Friday, November 24, 2006
Root Shoot Marry #15 : it's a rootin' tootin' high falutin' rodeo game this week!
Have you ever wanted land? Lots of land? Under starry skies above?

How about a ride to the ridge where the west commences, where you can gaze at the moon until you lose your senses? If you can't look at hobbles and you can't stand fences*, you're in the right place to play Root Shoot Marry #15 - a game where even cowgirls with the blues can get a little steamy under the stetson.

Yippee-yi-yo-ky-yay mother pluckers, jump in the saddle and we're away!

I mean, who hasn't been caught up in a Western, at least once? Who hasn't held their breath as the cattle stampeded, the trigger jammed, or the old yeller dog looked up, adoringly, one (sob) last (sob) time...?

Rules are here, or, in brief: pick one to root (shag), one to shoot and one to marry. No dodging the bullet. Personally, I think I've been a bit easy on you AGAIN this week, so you shouldn't have any trouble finding at least a shaggable choice here, even if murder and marriage cause you some problems. **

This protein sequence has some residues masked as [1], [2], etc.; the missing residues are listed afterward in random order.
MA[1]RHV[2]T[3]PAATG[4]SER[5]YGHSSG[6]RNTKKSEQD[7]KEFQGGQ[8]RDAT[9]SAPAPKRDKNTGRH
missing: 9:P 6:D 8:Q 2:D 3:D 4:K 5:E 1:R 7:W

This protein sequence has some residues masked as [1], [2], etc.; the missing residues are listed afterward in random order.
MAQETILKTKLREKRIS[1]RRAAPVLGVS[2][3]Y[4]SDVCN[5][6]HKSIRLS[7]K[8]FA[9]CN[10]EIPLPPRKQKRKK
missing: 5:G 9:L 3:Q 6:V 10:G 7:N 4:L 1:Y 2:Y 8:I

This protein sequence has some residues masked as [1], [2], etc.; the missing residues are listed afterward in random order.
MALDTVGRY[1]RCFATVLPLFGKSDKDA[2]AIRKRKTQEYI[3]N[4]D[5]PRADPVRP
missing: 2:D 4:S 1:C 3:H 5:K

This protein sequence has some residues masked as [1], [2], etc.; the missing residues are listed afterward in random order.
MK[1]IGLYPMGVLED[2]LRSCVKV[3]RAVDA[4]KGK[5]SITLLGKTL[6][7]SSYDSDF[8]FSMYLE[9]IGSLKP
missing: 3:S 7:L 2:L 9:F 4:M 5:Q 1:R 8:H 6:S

Remember, it's in your interest to find someone friendly among the victims below - it can get awful lonely out thar on the prairie, if your horse ain't the obliging type.

The Cowboys

1. John Wayne, the Duke

2. Heath Ledger, what a happy young man...

3. Clint Eastwood, Josey Wales

The Cowgirls

1. Jane Fonda, Cat Ballou

2. Jane from F Troop

3. Sharon Stone in The Quick and the Dead

Hang 'em high, sling 'em wide, rope 'em in...



*What can I say? Ella Fitzgerald made me do it.

** And you know what two easy weeks means? Expect the unexpected next Friday, dudes and dudettes...

Wednesday, November 22, 2006
Kinky Monkey Pirate Sex
Got your attention?

I'll tell you straight up, this isn't about Johnny Depp

But that was a fabulous excuse to go find a picture of him...

It has been mentioned once or twice here and in Glamorouse that I spent a year in South Africa as an exchange student.

When I first found out that was where I was going I admit I was a bit disappointed. It seemed too similar to Australia and I had really wanted to go somewhere in Europe.